I washed Kaala's fleece yesterday...and my washing machine died on the final rinse (thanks, 2020 :-/).  At least it was the final rinse.  I'm hoping it can be fixed because the newfangled washing machines are not useful for washing wool and the old ones are hard to find.  Kaala should be dry today and I'll start carding it.  I'm planning on spinning six ounces.

The Leicester Longwool curls are also sitting out ready for some attention.  I'm still trying to decide exactly what I want to do with them.  There are four ounces of curls.

There's still a decent risk of a photo finish for the end of the Tour, but I'm hopeful I can complete my challenge before the end.  

Keep spinning!

Monday, July 6, 2020

"Y'all Come!"

Summer is always trying. This summer seems to be trying extra hard.  

The latest trouble, skipping over several things, was a stray dog coming on the farm Saturday.  He made a run at the horses in the morning.  I chased him away.  He appeared back in the evening and came in on the sheep.  We tried to catch him that time, but he got spooked by some fireworks and bolted away.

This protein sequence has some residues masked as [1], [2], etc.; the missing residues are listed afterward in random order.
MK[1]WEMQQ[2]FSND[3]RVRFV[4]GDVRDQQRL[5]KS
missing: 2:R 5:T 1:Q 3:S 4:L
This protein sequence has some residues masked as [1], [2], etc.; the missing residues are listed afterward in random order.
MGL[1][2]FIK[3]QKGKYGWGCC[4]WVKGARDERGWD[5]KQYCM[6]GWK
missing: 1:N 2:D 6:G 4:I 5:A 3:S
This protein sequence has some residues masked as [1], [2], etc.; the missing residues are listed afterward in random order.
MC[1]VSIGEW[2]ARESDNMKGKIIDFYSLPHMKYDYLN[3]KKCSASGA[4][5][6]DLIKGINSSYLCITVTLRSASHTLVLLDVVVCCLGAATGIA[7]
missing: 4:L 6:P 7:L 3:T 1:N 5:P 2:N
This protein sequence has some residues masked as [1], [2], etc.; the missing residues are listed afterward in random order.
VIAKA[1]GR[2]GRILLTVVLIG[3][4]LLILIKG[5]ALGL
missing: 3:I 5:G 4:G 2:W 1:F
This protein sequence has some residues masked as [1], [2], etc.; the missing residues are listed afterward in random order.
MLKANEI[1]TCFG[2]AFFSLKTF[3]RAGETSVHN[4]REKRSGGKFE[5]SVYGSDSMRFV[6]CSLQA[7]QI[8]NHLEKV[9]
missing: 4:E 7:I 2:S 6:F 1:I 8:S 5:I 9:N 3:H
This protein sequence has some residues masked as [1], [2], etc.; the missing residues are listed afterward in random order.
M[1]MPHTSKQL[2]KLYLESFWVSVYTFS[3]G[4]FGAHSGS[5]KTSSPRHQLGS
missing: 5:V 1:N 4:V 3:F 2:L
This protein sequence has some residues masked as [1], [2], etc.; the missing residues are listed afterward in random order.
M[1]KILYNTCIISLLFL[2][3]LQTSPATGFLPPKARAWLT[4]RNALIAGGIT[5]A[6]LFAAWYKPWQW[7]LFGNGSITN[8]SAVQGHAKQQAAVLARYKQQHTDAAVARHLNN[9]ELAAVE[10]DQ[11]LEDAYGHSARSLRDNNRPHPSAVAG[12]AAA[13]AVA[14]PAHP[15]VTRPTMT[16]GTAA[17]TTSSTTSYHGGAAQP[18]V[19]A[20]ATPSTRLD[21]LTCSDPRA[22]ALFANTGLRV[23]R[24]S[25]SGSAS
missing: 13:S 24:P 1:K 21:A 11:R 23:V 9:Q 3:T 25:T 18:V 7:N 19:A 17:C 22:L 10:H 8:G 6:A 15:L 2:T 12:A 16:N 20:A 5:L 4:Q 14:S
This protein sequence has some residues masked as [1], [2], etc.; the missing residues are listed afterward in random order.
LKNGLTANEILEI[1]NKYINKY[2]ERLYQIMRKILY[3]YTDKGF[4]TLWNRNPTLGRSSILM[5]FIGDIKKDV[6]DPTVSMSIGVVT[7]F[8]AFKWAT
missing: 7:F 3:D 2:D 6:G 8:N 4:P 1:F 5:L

Without a good guardian like Hank, we are going to have to take extra measures to try to keep our sheep safe until a time when we can find a new dog.  And finding a new dog may be nearly impossible because of a situation with the new house built right on our front field fence line.  I set up a camp.

The first thing we did was lock the sheep up in the secure paddocks near the barn.  A dog or coyote could still get in if they really worked at it, but hopefully it would be too much trouble or at least slow them down enough to give me a chance to intervene.  We put the tent on a clean(ish) patch of level gravel.

Big Moose was immediately involved so we moved the tent back  to straddle the short fence and took two jug panels and built a wall around the front half.

He is so silly.  I just love this sheep :-).

From there it deteriorated, because you can either laugh or cry, and Biscuit is ready to welcome everyone to the Equinox Farm Vacation B&B.  The sunsets over the barn roof are stunning!

You can have an up close and probably personal encounter with Maisie.  What a face, eh?  (Click to biggify)

You can watch the full moon rise and travel over the farm.  Definitely a highlight!